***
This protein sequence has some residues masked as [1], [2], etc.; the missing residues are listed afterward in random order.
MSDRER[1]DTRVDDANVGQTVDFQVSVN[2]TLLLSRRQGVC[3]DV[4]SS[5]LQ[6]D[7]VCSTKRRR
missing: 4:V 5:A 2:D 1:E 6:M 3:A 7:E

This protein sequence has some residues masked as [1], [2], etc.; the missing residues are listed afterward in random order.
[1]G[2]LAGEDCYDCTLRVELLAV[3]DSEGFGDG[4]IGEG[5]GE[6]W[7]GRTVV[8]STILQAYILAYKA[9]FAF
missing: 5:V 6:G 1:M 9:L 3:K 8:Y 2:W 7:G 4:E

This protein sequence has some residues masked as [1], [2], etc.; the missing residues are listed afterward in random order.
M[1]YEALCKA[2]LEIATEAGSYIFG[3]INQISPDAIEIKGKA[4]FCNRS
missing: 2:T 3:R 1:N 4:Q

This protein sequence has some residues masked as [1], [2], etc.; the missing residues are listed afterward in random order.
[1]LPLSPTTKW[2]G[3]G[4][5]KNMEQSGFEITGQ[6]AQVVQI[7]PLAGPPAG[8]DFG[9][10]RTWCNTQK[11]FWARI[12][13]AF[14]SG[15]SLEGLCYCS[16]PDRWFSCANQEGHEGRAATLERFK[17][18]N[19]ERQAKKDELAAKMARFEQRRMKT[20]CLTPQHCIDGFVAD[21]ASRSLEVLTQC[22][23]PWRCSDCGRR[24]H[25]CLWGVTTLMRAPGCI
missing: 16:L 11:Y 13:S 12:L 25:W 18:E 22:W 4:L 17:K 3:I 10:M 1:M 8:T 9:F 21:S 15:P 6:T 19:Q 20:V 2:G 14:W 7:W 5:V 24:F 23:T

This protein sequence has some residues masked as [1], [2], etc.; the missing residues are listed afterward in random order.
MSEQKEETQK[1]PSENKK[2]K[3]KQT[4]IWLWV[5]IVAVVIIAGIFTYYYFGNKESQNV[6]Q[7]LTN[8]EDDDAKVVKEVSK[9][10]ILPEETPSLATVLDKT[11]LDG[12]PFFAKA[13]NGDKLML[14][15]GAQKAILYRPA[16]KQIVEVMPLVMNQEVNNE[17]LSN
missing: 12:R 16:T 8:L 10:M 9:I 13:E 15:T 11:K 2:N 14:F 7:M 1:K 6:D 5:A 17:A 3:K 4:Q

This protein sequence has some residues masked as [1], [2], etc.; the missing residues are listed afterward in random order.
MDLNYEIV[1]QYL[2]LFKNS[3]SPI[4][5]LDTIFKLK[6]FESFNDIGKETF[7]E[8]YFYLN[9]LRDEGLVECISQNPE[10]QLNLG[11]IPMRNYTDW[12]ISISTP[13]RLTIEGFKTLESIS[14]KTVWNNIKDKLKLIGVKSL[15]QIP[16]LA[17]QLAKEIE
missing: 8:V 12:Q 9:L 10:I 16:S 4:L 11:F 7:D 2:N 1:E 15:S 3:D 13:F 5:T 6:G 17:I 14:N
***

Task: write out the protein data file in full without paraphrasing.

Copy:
This protein sequence has some residues masked as [1], [2], etc.; the missing residues are listed afterward in random order.
MSDRER[1]DTRVDDANVGQTVDFQVSVN[2]TLLLSRRQGVC[3]DV[4]SS[5]LQ[6]D[7]VCSTKRRR
missing: 4:V 5:A 2:D 1:E 6:M 3:A 7:E

This protein sequence has some residues masked as [1], [2], etc.; the missing residues are listed afterward in random order.
[1]G[2]LAGEDCYDCTLRVELLAV[3]DSEGFGDG[4]IGEG[5]GE[6]W[7]GRTVV[8]STILQAYILAYKA[9]FAF
missing: 5:V 6:G 1:M 9:L 3:K 8:Y 2:W 7:G 4:E

This protein sequence has some residues masked as [1], [2], etc.; the missing residues are listed afterward in random order.
M[1]YEALCKA[2]LEIATEAGSYIFG[3]INQISPDAIEIKGKA[4]FCNRS
missing: 2:T 3:R 1:N 4:Q

This protein sequence has some residues masked as [1], [2], etc.; the missing residues are listed afterward in random order.
[1]LPLSPTTKW[2]G[3]G[4][5]KNMEQSGFEITGQ[6]AQVVQI[7]PLAGPPAG[8]DFG[9][10]RTWCNTQK[11]FWARI[12][13]AF[14]SG[15]SLEGLCYCS[16]PDRWFSCANQEGHEGRAATLERFK[17][18]N[19]ERQAKKDELAAKMARFEQRRMKT[20]CLTPQHCIDGFVAD[21]ASRSLEVLTQC[22][23]PWRCSDCGRR[24]H[25]CLWGVTTLMRAPGCI
missing: 16:L 11:Y 13:S 12:L 25:W 18:E 22:W 4:L 17:K 3:I 10:M 1:M 8:T 9:F 21:S 15:P 6:T 19:Q 20:V 2:G 14:W 7:W 5:V 24:F 23:T

This protein sequence has some residues masked as [1], [2], etc.; the missing residues are listed afterward in random order.
MSEQKEETQK[1]PSENKK[2]K[3]KQT[4]IWLWV[5]IVAVVIIAGIFTYYYFGNKESQNV[6]Q[7]LTN[8]EDDDAKVVKEVSK[9][10]ILPEETPSLATVLDKT[11]LDG[12]PFFAKA[13]NGDKLML[14][15]GAQKAILYRPA[16]KQIVEVMPLVMNQEVNNE[17]LSN
missing: 12:R 16:T 8:L 10:M 9:I 13:E 15:T 11:K 2:N 14:F 7:M 1:K 6:D 5:A 17:A 3:K 4:Q

This protein sequence has some residues masked as [1], [2], etc.; the missing residues are listed afterward in random order.
MDLNYEIV[1]QYL[2]LFKNS[3]SPI[4][5]LDTIFKLK[6]FESFNDIGKETF[7]E[8]YFYLN[9]LRDEGLVECISQNPE[10]QLNLG[11]IPMRNYTDW[12]ISISTP[13]RLTIEGFKTLESIS[14]KTVWNNIKDKLKLIGVKSL[15]QIP[16]LA[17]QLAKEIE
missing: 8:V 12:Q 9:L 10:I 16:S 4:L 11:F 7:D 2:N 1:E 15:S 3:D 13:F 5:T 6:G 17:I 14:N